LAS VEGAS – Michael J. Gitlin, MD, was 6 months removed from his psychiatry residency in 1980 when, for the first time, a patient he cared for took his own life.
He was a chronically depressed young man receiving medication and psychotherapy, and had one prior suicide attempt,, now professor of psychiatry and biobehavioral sciences at the University of California, Los Angeles, recalled at an annual psychopharmacology update held by the Nevada Psychiatric Association. “One day he came in and intimated that he was going to kill himself, but not in the near future so as to not upset his parents. I scheduled another visit with him in 2 days and told him, ‘If you’re really having trouble, I’ll put you in the hospital.’ ”
The man never showed for that planned visit. Dr. Gitlin telephoned acquaintances and eventually the police, and through the window of his apartment, they observed his dead body. “That was my first experience, where I began to think, ‘what does this do to us as psychiatrists, and how do we deal with it?’ ”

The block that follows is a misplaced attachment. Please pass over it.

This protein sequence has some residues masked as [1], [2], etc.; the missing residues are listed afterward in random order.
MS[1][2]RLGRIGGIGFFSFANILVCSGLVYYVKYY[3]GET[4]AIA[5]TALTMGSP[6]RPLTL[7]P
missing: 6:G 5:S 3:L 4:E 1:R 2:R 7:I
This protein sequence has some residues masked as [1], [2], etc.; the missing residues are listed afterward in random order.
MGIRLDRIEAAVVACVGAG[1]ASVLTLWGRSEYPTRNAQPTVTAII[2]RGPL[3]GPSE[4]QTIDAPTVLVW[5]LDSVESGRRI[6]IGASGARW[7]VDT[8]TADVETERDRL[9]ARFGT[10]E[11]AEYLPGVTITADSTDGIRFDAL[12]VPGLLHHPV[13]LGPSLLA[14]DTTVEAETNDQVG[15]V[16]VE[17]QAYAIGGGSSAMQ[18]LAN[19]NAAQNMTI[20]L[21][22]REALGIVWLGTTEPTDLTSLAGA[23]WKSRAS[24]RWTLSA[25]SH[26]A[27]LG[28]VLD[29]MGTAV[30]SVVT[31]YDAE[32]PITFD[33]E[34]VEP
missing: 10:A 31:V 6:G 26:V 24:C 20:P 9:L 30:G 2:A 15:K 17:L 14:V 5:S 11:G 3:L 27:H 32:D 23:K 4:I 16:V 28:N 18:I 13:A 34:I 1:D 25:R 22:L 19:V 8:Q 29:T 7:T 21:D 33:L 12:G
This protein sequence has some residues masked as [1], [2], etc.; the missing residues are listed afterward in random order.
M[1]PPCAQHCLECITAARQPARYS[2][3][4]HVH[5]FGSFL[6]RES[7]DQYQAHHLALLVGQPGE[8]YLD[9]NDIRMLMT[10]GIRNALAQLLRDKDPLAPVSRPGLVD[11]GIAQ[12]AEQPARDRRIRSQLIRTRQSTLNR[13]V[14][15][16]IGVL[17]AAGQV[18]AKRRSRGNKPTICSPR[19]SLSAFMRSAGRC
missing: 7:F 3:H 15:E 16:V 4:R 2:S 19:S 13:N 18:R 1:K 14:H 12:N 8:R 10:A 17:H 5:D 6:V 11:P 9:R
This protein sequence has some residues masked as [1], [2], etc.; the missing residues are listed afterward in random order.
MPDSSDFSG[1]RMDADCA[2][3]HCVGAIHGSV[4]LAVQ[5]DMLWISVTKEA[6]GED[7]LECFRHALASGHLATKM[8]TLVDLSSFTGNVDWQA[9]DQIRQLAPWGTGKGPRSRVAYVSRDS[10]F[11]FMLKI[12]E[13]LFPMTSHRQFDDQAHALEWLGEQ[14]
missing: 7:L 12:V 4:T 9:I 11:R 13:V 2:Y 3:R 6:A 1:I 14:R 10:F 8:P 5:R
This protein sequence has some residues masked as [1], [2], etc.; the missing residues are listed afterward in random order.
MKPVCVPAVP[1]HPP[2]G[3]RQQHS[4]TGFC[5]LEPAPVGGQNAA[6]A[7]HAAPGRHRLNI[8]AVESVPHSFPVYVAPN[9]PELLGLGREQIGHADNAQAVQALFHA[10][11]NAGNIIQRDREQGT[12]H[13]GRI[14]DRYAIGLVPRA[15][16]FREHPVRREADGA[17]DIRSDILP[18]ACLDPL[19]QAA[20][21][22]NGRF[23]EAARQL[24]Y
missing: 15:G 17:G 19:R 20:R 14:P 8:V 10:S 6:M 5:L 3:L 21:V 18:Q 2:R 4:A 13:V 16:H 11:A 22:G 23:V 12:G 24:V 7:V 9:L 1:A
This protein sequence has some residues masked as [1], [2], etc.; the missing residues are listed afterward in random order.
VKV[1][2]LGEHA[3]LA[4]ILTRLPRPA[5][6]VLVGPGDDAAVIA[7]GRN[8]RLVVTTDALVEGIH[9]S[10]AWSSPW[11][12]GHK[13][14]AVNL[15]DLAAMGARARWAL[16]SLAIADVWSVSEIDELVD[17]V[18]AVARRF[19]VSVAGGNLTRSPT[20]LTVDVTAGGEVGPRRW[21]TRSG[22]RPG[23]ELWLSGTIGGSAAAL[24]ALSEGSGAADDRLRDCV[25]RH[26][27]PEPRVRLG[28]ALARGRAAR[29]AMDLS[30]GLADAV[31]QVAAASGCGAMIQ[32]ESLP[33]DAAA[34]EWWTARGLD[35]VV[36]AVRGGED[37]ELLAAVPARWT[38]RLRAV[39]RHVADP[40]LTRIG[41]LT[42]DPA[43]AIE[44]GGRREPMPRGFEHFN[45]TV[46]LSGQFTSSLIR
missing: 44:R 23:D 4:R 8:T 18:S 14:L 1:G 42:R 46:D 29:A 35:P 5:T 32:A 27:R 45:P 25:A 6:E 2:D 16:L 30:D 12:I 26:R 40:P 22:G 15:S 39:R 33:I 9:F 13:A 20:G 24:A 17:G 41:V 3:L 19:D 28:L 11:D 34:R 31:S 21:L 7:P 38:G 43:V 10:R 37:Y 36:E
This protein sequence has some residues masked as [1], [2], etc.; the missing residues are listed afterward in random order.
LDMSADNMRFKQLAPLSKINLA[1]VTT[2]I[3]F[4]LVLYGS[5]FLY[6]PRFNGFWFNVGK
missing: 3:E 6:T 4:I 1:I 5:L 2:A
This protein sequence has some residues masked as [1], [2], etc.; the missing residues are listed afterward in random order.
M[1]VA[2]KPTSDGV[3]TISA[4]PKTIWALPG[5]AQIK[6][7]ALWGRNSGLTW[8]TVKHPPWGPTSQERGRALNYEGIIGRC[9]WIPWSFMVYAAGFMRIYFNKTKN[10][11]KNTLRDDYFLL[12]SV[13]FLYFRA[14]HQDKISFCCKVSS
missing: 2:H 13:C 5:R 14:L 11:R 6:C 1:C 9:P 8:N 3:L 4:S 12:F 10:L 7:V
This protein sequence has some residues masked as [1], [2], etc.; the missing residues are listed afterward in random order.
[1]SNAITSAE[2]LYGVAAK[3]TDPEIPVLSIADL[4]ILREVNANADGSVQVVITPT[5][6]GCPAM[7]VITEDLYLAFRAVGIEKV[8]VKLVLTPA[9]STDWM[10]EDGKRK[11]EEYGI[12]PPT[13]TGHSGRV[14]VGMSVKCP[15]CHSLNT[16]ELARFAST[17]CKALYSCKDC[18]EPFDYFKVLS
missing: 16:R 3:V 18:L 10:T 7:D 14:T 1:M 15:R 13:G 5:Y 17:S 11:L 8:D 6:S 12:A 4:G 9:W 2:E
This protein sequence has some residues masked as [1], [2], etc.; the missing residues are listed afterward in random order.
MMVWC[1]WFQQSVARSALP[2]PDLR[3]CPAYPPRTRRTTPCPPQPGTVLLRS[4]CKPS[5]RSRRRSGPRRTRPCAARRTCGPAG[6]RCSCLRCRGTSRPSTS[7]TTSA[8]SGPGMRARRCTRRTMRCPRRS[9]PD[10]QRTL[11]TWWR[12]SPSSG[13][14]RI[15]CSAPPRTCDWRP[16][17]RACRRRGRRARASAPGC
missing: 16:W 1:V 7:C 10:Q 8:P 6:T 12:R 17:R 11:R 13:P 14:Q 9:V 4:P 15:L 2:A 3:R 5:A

According to Dr. Gitlin, fewer than 25 papers in the medical literature address the topic of how to cope when a patient takes his or her own life. He considers it ironic, because about 42,000 people in the United States die from suicide each year. “Of that 42,000, a reasonable percentage have seen a health professional, and a little lower percentage a mental health professional, within a number of weeks before the suicide happened,” he said. “Probably 10,000 psychiatrists per year will have this experience.”